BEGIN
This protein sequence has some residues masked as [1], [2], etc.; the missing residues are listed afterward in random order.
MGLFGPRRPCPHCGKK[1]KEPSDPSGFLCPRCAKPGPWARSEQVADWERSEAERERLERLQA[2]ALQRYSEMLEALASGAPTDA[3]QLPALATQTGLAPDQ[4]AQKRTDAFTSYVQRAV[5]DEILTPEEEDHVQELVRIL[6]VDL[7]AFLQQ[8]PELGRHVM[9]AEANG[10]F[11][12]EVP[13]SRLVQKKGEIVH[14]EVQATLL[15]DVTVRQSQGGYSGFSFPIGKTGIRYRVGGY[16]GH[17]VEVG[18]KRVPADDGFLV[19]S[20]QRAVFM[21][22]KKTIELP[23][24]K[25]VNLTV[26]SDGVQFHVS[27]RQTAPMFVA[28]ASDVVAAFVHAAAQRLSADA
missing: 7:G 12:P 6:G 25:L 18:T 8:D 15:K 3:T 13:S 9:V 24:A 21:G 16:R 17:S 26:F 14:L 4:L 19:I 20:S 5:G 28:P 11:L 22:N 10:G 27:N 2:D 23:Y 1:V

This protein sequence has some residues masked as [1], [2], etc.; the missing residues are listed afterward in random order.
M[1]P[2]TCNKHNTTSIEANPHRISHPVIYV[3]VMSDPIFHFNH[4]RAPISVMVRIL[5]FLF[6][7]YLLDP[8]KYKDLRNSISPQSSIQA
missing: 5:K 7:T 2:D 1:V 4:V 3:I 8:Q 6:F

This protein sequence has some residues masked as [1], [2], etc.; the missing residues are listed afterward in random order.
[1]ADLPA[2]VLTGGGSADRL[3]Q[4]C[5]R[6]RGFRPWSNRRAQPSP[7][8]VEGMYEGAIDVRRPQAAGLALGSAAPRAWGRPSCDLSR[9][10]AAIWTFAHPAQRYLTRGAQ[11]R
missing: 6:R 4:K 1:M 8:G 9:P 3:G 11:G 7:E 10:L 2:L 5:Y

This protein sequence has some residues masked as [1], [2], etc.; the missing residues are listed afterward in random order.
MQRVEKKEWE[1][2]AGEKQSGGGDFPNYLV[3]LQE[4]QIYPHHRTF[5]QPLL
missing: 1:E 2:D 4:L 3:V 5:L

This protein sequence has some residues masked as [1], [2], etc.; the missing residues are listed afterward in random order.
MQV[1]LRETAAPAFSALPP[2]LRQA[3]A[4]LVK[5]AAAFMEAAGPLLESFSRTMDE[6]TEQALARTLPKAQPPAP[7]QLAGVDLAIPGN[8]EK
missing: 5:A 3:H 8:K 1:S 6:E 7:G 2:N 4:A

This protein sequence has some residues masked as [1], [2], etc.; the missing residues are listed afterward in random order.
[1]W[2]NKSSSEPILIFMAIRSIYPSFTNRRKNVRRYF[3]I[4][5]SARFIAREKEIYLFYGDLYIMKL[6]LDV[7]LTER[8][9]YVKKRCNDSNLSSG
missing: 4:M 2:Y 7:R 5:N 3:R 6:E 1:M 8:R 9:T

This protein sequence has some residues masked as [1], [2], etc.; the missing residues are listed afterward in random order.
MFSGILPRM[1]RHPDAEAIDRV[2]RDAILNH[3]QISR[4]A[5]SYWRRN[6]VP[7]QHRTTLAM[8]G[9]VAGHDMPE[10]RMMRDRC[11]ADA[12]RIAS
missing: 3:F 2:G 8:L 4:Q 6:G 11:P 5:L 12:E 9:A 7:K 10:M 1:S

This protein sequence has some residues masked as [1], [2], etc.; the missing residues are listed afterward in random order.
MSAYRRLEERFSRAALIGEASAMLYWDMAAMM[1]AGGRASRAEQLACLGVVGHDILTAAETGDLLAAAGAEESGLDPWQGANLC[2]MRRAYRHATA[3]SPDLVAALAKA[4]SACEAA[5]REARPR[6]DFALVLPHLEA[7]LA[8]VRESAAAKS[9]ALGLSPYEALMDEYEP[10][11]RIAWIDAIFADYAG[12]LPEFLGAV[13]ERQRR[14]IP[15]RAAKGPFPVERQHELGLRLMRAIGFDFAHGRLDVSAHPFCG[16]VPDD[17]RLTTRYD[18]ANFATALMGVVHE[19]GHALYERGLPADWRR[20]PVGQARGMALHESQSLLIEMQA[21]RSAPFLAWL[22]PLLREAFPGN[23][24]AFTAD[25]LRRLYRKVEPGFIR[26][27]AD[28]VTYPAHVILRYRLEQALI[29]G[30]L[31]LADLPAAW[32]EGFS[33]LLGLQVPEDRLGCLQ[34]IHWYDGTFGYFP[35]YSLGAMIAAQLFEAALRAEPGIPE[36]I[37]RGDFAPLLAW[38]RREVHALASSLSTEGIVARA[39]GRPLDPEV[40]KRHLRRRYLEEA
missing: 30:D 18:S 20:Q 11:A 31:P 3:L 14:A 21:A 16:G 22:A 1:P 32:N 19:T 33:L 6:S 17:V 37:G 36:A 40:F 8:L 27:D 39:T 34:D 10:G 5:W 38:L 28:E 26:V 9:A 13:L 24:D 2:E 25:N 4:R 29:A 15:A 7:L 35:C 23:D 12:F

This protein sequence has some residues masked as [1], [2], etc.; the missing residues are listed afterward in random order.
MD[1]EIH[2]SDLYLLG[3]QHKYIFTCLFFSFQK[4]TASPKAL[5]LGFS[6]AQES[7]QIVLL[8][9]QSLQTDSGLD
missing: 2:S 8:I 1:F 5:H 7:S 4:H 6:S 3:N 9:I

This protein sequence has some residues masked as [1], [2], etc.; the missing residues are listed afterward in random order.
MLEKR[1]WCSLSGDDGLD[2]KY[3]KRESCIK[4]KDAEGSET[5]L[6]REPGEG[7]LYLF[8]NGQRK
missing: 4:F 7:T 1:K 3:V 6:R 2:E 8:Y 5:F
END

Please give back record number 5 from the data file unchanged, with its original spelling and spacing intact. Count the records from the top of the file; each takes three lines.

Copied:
This protein sequence has some residues masked as [1], [2], etc.; the missing residues are listed afterward in random order.
MQV[1]LRETAAPAFSALPP[2]LRQA[3]A[4]LVK[5]AAAFMEAAGPLLESFSRTMDE[6]TEQALARTLPKAQPPAP[7]QLAGVDLAIPGN[8]EK
missing: 5:A 3:H 8:K 1:S 6:E 7:G 2:N 4:A